Friday, April 12, 2019

Wandering the Wilderness of the Mind

The Collected Schizophrenias: EssaysThe Collected Schizophrenias: Essays by Esmé Weijun Wang
My rating: 5 of 5 stars

For all the writers, artists, etc., who've felt like they've teetered on the edge of's always a good refresher to see what actual crazy is like. It's also pretty scary. This is an unflinching look at living with mental illness, eliciting wonder, despair, hope and gratitude. You understand why people who are poor and without a support system have very little hope.
It's a collection, so there is some repetition, but I found the book to be edited beautifully, especially the choice of the final essay.
I'm reminded of the story of Joanne Greenberg, who wrote the book I Never Promised You a Rose Garden (don't substitute the movie) and many other wonderful novels, most exploring people with disabilities or peculiarities and their intersection with "normal." I'm hoping Ms. Wang has a lot more high functioning life to live, and makes more books.
Worth the read, for sure.

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Wednesday, April 10, 2019

Wild Mercy: Living the Fierce and Tender Wisdom of the Women Mystics

Wild Mercy: Living the Fierce and Tender Wisdom of the Women MysticsWild Mercy: Living the Fierce and Tender Wisdom of the Women Mystics by Mirabai Starr
My rating: 4 of 5 stars

Part memoir, part Feminine Mystery mystic manifesto, Wild Mercy is a celebration of the Divine Feminine experienced by women (and some men) throughout history. To some, this will be an introduction; to others, a welcome visit with saints and mystics, avatars and activists, archetypes and goddesses from ancient times to the present, with Mirabai's own counterculture/Jewish/Buddhist perspective foremost.
Wild Mercy is also an introduction and exploration of the contemplative life, or the examined life, as practiced through time to modernity. There's much to savor here, each chapter opening with a meditative depiction of the heart that's calling to Spirit, then an exploration of approaches, then a deepening practice.
And again, the book presents another face, another aspect; it's an exercise in intersectional spirituality, for that's where the mystic has always resided, right smack dab in the middle of God's heart, no matter the doctrines.
If you think you might be a mystic; if you're drawn to spiritual traditions beyond your own; if you, too, are a woman of a certain age; if you feel a need to deepen your relationship with the soul's Beloved, this will be an excellent addition to your spiritual library.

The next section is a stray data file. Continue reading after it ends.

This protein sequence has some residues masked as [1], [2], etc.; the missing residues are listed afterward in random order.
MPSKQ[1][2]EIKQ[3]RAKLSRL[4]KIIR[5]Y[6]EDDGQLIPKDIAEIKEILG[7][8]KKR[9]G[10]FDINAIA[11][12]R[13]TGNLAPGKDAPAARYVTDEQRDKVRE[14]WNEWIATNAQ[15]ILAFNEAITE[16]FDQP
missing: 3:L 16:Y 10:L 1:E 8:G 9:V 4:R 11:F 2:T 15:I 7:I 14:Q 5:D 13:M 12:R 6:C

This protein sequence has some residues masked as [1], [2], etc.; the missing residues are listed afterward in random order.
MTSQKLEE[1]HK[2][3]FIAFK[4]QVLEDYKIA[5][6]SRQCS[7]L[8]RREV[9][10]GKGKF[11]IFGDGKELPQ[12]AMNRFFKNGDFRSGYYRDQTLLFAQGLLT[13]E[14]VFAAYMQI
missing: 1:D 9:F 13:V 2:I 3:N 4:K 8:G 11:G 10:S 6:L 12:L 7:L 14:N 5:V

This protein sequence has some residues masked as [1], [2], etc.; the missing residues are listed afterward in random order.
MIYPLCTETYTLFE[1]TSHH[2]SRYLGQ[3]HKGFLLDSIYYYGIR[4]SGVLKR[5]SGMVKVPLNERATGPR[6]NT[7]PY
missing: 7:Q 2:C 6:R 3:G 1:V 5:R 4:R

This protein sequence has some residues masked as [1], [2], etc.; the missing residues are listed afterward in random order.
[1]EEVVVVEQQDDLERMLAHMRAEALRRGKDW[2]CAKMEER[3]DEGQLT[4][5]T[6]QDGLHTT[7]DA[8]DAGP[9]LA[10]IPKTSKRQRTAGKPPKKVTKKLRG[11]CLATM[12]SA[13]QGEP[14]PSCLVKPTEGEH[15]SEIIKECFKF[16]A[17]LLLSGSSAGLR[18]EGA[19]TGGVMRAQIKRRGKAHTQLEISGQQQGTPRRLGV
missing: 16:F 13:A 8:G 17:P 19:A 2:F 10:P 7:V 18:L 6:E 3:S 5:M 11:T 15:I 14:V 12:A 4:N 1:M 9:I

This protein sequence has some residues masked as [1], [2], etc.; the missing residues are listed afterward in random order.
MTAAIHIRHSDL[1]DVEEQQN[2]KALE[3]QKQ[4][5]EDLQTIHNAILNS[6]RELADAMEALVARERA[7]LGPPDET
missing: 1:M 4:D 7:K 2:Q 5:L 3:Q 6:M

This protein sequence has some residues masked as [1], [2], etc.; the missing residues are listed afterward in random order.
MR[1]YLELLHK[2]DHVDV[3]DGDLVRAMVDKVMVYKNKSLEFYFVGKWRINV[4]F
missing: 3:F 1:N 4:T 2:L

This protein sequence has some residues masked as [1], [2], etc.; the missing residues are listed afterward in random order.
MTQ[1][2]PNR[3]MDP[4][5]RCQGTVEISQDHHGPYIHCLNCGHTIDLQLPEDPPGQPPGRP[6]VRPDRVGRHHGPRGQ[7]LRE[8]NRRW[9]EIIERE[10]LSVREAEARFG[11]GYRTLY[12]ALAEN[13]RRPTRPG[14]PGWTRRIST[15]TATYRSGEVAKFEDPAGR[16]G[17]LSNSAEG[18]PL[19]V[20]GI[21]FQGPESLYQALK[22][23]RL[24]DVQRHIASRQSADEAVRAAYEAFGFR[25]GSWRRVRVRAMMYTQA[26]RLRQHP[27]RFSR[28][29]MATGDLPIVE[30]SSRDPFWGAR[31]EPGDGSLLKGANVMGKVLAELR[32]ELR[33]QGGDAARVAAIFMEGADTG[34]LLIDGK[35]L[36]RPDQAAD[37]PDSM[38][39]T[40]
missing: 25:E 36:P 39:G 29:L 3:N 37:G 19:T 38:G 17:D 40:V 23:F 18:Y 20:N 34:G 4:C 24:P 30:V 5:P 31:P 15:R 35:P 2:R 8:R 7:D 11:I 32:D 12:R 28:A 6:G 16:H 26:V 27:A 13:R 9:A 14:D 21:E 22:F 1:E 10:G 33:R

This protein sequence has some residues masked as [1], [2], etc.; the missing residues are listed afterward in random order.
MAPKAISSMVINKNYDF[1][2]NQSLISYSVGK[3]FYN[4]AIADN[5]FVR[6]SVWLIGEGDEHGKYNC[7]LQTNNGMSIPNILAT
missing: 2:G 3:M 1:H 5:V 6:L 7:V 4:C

(Thanks to Netgalley and Sounds True, I received a digital copy for review.)

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Friday, April 5, 2019

We Were Diplomats Once, And Young

A Memory Called Empire (Teixcalaan, #1)A Memory Called Empire by Arkady Martine
My rating: 4 of 5 stars

Deserves the accolades. Fascinating exploration of identity and power, politics and loyalty. I was a bit worried because it's uncomfortable hard work to be plopped into a situation where you don't have firm ground beneath your virtual feet--the reader's experience mirrors the main character's experience--but by 50-90 pages in I knew where we were going and enjoyed the ride. Especially the poetic thread. Recommended!

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Thursday, April 4, 2019

Morse Code for Energy Healers

The Emotion Code: How to Release Your Trapped Emotions for Abundant Health, Love, and Happiness (Updated and Expanded Edition)The Emotion Code: How to Release Your Trapped Emotions for Abundant Health, Love, and Happiness by Bradley Nelson
My rating: 3 of 5 stars

I received an advance copy from the publisher through a goodreads giveaway! The Emotion Code is an understatedly Christian (he mentions God and Jesus in a non-proselytizing way) approach to energy healing and emotional intelligence, rather than a traditional psychological self-help book. The author is a chiropractor and an intuitive who believes that most of the body's resistance to healing comes from unrecognized emotional blocks. Through a series of dialogues with the body, using muscle tension as a guide, you can identify and release the mostly "uncomfortable" feelings that are begging for your attention. Release the emotion, release the pain in the body; hear the message, the messenger goes away. No more chronic pain!
As is typical in this type of offering, 50 % of the book consists of success stories to bolster your belief in the system being offered, 25% of the book establishing the author's expertise, and 25% an introduction to the system.
If you do stay with the book the whole way, you'll find that while there are instances of instant or miraculous healing, deep issues mostly require a lot of intense work for healing to occur. And while touting the process as a way of self-healing, most of the stories and examples are of people being helped to healing by other people. Dr. Nelson provides a handy chart of emotions and a website dedicated to information, merchandising, and certified practitioners that can further your journey into his system.
If you believe it, it will work. This is all standard fare in the world of energy/faith healing. Whether you call it laying on of hands or Reiki, it's been around as long as humans. Dr. Nelson's is a very rational approach, even as the subjects of remote healing and surrogate patients come up. There are photos to help you visualize the muscle tests, and charts of charts.
This is a good introduction if you don't know much about energy healing, but if you're already knowledgeable, there's nothing new here. And there's no substitute for the work of self-examination and self-awareness if you're looking for help with those deeper emotional issues.

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